Review by HeoandReo

Reviewed: 03/07/07

My first game, my first experience, my first love.

I'm sorry, but even most of the early day girls I met or crushed on can not seem to be able to sway me from this masterpiece of Mario, this work or art, and this (For lack of better, more poignant-y words) awesome and funky game. For this game holds a special place in my heart, for being my first one. (And it sure as heck stands up to all those other favourite games I've played.)

For a 16-year old game, that's quite impressive.

Way, way back in the year 1990, Nintendo released this game, to welcoming masses, many proclaiming it as the greatest game of the year, perchance, the greatest game ever. Cut forward to eh... a year or so later. My parents had installed a Super Nintendo in their house, and I played it quite often. I was quite good, despite the fact that when I found my old, worn-out game, I only made it to the second world, but I was good nonetheless. (Albeit, better than I was when I played the old version again. Ugh, I'm such a bad player when switching consoles.) And so, there it is. My first video game.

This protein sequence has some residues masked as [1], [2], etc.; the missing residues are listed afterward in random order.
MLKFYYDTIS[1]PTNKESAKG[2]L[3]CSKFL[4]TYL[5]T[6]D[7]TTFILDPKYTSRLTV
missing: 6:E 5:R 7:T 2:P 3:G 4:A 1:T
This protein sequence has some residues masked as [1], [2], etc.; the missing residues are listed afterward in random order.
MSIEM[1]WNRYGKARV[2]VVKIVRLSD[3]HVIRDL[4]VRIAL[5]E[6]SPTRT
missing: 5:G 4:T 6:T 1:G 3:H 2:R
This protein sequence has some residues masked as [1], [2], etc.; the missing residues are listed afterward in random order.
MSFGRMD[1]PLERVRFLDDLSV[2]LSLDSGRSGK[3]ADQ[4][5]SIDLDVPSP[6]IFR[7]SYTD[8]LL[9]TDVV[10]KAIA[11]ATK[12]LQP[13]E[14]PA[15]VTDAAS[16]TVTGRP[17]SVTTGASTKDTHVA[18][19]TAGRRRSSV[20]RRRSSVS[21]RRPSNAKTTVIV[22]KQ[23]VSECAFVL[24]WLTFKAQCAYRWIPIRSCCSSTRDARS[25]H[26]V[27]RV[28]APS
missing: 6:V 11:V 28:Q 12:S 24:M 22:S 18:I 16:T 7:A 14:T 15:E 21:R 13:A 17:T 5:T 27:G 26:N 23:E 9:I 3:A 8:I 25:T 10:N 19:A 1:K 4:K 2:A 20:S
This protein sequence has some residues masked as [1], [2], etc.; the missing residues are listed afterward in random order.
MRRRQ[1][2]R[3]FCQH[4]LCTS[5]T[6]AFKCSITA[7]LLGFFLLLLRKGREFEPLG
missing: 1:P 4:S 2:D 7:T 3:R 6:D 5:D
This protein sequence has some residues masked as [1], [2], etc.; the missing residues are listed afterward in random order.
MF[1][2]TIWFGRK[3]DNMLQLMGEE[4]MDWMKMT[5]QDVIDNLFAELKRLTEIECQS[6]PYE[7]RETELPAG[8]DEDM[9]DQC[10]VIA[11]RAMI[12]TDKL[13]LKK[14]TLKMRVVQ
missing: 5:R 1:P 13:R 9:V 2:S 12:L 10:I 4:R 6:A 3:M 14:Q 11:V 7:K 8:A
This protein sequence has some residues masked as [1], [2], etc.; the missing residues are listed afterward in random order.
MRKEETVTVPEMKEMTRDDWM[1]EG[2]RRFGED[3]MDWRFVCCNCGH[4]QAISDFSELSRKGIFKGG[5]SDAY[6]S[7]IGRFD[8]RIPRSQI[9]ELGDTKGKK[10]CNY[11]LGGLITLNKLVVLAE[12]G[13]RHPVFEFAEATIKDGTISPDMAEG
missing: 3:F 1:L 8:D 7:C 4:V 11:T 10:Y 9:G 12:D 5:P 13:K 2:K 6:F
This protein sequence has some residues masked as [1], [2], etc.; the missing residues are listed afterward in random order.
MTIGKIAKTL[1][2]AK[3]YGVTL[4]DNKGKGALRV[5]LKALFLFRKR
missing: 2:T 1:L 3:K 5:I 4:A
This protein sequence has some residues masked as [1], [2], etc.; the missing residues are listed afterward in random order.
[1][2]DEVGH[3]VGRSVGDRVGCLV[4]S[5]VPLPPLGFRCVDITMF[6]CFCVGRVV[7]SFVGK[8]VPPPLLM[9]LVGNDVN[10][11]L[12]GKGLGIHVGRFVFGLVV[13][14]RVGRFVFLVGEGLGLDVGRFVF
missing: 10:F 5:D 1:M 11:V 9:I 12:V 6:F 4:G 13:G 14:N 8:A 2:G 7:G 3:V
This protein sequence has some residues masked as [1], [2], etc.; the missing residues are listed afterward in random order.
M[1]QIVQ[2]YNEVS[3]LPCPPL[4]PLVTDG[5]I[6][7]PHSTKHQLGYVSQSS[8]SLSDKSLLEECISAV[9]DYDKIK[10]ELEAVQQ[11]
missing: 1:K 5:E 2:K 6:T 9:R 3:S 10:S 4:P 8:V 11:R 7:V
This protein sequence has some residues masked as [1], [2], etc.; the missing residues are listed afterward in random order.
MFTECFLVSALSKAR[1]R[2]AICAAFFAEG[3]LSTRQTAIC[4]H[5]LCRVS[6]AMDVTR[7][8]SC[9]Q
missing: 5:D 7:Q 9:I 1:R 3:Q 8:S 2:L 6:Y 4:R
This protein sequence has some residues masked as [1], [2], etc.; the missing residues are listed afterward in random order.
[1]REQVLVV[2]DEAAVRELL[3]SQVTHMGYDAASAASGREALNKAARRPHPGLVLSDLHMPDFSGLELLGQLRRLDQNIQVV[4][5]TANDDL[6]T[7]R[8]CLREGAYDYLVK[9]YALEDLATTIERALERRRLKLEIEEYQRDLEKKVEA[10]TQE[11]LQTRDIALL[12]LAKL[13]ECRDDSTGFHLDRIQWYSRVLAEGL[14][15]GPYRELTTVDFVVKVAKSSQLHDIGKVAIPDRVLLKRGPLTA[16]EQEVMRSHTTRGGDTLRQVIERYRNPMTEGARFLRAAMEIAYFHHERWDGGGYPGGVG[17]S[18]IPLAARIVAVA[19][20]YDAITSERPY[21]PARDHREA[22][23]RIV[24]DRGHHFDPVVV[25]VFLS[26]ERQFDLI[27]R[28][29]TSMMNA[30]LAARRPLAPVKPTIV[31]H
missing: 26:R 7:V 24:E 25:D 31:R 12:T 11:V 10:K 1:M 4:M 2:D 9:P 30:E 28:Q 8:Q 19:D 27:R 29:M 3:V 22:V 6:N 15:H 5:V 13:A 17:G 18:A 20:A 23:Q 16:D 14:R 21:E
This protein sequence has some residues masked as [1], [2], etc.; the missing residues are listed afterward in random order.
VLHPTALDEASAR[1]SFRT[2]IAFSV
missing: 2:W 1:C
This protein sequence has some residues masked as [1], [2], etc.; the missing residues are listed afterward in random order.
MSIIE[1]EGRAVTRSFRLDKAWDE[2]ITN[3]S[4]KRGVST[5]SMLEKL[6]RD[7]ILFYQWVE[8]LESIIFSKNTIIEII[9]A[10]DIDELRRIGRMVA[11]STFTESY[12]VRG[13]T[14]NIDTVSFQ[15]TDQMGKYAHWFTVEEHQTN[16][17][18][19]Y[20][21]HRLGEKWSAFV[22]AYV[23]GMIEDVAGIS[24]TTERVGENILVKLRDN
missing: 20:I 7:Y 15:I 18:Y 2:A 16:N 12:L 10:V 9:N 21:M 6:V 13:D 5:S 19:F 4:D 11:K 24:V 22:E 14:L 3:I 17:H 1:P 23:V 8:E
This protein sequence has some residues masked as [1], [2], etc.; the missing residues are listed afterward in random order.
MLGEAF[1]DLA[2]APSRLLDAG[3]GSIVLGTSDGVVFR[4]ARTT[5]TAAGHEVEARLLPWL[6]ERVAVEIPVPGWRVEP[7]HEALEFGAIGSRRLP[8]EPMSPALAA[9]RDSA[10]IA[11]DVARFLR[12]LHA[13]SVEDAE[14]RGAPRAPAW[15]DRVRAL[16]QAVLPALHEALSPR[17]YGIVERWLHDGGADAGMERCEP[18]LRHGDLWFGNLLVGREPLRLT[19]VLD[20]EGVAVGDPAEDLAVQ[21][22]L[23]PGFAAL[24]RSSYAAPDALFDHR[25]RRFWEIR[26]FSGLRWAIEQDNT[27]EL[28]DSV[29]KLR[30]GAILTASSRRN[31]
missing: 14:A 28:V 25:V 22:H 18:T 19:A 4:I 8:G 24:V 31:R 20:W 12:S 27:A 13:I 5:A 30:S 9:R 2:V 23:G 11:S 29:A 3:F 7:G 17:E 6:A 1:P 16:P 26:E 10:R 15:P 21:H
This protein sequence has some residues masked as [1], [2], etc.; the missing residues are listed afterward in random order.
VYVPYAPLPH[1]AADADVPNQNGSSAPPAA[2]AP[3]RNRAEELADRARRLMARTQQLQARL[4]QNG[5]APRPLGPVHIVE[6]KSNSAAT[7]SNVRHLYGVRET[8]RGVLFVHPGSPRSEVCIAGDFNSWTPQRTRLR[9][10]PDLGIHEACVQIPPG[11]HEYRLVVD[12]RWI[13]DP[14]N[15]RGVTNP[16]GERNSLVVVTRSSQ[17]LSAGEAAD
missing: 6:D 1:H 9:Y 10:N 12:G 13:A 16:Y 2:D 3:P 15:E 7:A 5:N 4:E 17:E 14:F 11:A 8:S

And thus, the legacy begins...

Traditional Mario games are generally famous for despite being new, innovative, and having a variety of fun, new things to enjoy, often work off the same tried-and-tested, simplistic formula that it had since the dawn of time. This game is no exception. You can run, jump, and shoot fire like the staples of the game, but now you can control a new friend, or fly for as long as you like until you touch the ground. Respectively, I'm referring to good ol' Yoshi the Dinosaur, a mainstay for the rest of the Mario games, and the Cape Feather; an item exclusive to SMW and a few others.